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Colonial officer in parade uniform

around 1900

German Historical Museum

German Historical Museum
Berlin, Germany

Such wooden statues are called colon figures. Usually colonizers, i.e. members of the military, the civil administration, doctors or engineers were depicted by locals in this way. These statues have their origin in West Africa. They combine African art with the representation of Europeans. The originally existing painting of this figure was probably destroyed by a caustic bath.

Special uniforms were designed for the colonial troops - for white as well as for black. The officer's clothing does not clearly represent a nation. He could be British or German, because it is not an exact reproduction of a national uniform: the star on the helmet is not German. This shows that from the African point of view the national allocation of the officer by an exact reproduction of a parade uniform was not that important: what is shown is the European colonial man. The European idea of a nation was foreign to the locals and ultimately of no significance. Such figures were probably made as souvenirs for white colonial people. This statue was brought to Germany by a colonial officer together with the colon figure of an Askari of the Schutztruppe (protective troops) German East Africa.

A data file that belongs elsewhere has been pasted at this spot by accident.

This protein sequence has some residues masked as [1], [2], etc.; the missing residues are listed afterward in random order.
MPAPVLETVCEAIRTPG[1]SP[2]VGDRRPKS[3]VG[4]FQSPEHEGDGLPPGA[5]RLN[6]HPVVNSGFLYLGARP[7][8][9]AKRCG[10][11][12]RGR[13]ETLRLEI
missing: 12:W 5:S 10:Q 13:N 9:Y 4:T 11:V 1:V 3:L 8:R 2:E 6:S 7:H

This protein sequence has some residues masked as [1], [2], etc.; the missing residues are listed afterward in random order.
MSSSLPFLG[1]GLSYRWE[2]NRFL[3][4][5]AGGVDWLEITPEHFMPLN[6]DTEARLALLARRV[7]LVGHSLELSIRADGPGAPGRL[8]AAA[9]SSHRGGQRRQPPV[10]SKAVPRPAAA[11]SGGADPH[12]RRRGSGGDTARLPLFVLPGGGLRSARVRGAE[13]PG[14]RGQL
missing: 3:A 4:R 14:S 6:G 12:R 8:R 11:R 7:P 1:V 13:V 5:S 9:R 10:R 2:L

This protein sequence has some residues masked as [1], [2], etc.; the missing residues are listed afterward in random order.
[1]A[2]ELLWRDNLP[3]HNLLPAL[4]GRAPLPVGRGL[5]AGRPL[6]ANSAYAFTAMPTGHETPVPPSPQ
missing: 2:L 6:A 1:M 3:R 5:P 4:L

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  • Title: Colonial officer in parade uniform
  • Date Created: around 1900
  • Location: Probably Nigeria or Cameroon
  • Physical Dimensions: 88 cm
  • Subject Keywords: Colonialism
  • Type: Sculpture
  • Rights: Deutsches Historisches Museum; Text: Sabine Beneke
  • External Link: DHM collection database
  • Medium: Wood
  • Inventory no.: Pl 2016/5

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